A while back I made this Esme Tunic and it’s been in heavy circulation since. This is one of the most well-worn items in my handmade wardrobe. The pattern is from Lotta Jansdotter’s most recent book, Everyday Style (affiliate link), which is an inspiring, textile-filled book and probably one of my new favorites. The fabric was purchased last year at Superbuzzy, I got it while I was at Craftcation. They have a very impressive selection of heavy-duty Japanese fabric and this woven striped print was calling my name. I love the subtle lemon/lime green stripe.
I made the Esme last spring, as a top, in Nani Iro fabric, and was immediately eager to try it as a tunic and I’m so glad I eventually got around to it. I put in french seams, which I do as a standard now. I just hate worry about fraying fabric when I wash my handmade clothes.
At first I was a little nervous that the cap sleeves looked a little too ‘quarterback’ on me. I’ve got very broad shoulders as it is but I really have ended up liking how the sleeves poke out. It’s very architectural.
The shape and fit of this tunic are perfect for me. Throwing a tunic over leggings with boots is pretty much my dream outfit. We can all agree that good leggings feel like pajamas and a tunic leaves room for tummy expansion throughout the day but looks like a dress. I feel comfortable but look like I put some effort in. Score!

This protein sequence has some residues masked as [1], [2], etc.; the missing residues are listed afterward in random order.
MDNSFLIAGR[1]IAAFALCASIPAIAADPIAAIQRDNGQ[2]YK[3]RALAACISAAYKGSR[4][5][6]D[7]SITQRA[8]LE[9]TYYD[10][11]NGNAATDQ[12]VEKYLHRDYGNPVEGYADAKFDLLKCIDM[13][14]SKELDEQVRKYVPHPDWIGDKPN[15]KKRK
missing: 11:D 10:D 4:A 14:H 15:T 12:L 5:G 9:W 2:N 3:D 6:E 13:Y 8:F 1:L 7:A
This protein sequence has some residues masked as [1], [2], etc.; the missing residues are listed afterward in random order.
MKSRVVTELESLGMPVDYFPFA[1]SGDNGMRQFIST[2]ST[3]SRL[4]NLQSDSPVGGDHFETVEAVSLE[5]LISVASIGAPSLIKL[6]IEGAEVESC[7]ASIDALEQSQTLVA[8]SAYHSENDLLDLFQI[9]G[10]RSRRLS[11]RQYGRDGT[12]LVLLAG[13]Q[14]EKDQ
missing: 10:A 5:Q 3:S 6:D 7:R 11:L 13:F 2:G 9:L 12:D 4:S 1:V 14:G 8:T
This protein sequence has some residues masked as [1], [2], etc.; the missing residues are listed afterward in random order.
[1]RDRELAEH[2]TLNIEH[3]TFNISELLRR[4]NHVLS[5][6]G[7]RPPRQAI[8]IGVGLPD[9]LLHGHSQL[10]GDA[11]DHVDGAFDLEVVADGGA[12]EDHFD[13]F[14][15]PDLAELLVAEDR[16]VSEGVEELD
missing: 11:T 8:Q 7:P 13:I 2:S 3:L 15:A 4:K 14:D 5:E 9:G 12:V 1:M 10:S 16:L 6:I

So versatile. I might even get away with a little bit of winter weather wear if I toss on a cardigan or little jacket. I can wear this when I need to be a mom and want to break out of the t-shirt and jeans uniform.
It also goes perfectly with my favorite set of Madre Beads, the Kelley. Which, I wear almost constantly anyway and coincidentally, looks to be the same color as Greenery, the official Pantone Color of the Year for 2017. I love lime green so I’m finally excited about the Pantone choice of color.
As another random aside, I have a close friend who is a professor and she got so tired of stressing out about what to wear that she decided on a kind of uniform. Can you imagine worrying about what hundreds of undergrads will think about your outfit? Ugh. She wears the same thing all week and just removed the stress of deciding what to wear. I can imagine making half a dozen of these tunics and making it my uniform!
If I do make more Esme Tunics, I will definitely add sleeves. I can’t go sleeveless all the time! I am hoping that with structured fabric similar to this a sleeved tunic wouldn’t come out overly frumpy. That’s always my worry when I add sleeves.